Suspected drunken drivers can have a legitimate psychological reason for not taking a test to measure their intoxication, the Montana Supreme Court said Thursday.
The court unanimously agreed that a Glendive motorist with an intense fear of needles could not be punished for refusing to take a blood test.
The decision overturned a lower-court order that Ricky Wessell lose his driver’s license for balking at the idea of a syringe taking a sample of his blood.
The case began when Wessell was arrested for possible drunken driving last November. He agreed to take an alcohol-breath test, but the machine malfunctioned twice.
When asked to take a blood test, Wessell said he had a great fear of needles and offered instead to take a urine test. The arresting officer refused the offer because the police department had no means of safeguarding the sample.
The officer then seized Wessell’s driver’s license.
Wessell contested the confiscation, which was upheld in district court.
Wessell argued the law does not require a motorist to submit to more than one intoxication test and, since he did agree to two tests, his license should not have been taken away.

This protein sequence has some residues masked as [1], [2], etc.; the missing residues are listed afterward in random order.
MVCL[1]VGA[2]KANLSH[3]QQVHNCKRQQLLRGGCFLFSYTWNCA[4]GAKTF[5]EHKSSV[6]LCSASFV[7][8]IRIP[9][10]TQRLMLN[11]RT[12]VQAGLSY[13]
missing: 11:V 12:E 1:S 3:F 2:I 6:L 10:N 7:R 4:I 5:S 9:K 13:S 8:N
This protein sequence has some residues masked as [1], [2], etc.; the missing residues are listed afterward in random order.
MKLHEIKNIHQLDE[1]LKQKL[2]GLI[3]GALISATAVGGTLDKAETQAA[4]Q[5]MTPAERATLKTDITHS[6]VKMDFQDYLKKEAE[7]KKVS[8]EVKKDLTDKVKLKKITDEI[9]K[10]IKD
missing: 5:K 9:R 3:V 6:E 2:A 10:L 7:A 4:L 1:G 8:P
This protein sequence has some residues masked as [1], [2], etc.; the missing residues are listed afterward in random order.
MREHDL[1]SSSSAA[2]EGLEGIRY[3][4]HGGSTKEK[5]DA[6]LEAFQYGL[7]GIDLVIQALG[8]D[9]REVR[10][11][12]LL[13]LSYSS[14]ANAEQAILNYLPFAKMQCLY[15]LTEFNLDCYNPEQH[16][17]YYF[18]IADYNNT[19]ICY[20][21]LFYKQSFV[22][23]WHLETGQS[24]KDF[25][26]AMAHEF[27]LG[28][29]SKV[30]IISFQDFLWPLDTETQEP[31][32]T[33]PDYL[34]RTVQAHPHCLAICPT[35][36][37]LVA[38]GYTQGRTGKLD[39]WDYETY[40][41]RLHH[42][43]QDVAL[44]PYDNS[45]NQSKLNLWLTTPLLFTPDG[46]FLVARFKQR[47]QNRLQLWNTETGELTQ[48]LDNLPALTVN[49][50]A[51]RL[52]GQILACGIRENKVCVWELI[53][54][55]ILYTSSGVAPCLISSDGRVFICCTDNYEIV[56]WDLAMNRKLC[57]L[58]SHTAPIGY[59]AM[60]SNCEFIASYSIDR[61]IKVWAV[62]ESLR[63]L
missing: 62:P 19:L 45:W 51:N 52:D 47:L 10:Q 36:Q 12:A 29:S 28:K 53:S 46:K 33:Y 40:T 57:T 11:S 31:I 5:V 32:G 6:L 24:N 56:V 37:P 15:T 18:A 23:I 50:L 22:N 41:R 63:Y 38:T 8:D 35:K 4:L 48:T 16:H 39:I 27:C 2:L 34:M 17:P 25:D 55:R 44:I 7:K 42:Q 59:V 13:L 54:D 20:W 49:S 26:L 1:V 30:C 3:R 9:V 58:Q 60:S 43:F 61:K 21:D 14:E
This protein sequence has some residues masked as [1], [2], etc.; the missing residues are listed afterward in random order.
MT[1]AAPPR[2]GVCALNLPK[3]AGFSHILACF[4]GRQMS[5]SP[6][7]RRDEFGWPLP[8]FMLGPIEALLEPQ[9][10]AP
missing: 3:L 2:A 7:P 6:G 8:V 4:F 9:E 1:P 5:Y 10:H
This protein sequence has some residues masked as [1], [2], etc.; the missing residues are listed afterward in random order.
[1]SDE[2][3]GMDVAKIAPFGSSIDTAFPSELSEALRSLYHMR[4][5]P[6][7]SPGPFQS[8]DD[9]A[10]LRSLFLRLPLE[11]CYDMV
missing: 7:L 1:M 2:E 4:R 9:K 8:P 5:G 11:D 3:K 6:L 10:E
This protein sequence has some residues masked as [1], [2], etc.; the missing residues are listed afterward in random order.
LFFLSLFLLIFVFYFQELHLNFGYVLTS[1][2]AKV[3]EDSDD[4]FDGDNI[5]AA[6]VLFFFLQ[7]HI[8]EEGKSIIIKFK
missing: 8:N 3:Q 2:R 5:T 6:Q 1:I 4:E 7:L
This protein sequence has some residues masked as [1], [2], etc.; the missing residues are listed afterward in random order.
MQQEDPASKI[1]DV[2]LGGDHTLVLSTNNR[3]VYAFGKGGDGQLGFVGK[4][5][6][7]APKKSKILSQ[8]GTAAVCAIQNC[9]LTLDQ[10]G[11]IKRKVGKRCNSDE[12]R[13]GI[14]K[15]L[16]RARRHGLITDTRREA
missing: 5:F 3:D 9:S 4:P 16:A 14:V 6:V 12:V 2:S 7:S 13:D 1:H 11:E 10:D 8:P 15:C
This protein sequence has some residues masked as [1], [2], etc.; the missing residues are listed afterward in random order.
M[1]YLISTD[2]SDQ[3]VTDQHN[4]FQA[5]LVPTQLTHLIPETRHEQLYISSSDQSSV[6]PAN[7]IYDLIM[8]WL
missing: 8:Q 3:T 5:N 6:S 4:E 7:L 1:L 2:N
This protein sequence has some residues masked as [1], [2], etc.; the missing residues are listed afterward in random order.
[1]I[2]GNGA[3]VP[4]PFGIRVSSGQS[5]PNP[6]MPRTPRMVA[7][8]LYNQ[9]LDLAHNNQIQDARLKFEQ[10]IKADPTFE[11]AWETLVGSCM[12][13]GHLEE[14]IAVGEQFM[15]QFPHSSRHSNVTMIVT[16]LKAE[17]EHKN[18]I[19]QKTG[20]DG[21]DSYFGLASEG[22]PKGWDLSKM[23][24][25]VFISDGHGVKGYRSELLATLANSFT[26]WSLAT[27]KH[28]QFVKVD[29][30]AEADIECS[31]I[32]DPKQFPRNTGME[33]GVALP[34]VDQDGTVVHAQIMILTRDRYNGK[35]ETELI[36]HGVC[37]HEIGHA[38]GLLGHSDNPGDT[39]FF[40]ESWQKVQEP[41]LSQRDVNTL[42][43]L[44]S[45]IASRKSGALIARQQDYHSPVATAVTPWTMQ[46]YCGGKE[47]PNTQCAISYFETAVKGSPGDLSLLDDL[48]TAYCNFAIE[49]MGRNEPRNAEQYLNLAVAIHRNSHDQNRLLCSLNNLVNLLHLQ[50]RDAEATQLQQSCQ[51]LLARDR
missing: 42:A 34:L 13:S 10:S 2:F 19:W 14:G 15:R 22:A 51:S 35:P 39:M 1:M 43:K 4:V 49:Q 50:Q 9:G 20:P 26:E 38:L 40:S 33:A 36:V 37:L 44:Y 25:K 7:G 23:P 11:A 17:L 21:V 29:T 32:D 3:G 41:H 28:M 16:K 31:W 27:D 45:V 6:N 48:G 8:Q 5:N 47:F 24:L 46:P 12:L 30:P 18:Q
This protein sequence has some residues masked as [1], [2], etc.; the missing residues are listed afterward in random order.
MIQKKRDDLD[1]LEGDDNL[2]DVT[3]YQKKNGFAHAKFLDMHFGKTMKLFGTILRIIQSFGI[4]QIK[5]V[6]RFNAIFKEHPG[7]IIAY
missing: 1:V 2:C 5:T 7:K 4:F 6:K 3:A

The Supreme Court agreed, saying the law allows only one test be given and it was not Wessell’s fault that the breath-test machine broke down. The court also said the law recognizes that some people are unable to take certain intoxication tests.
In this case, Wessell’s psychological fear of needles was no different than a physical disability that could prevent someone from taking a breath, blood or urine test for alcohol, the justices said.
Wessell did not refuse to take an intoxication test as mandated by law; he was unable to take the only one available to him and should not lose his license for that, the court held.
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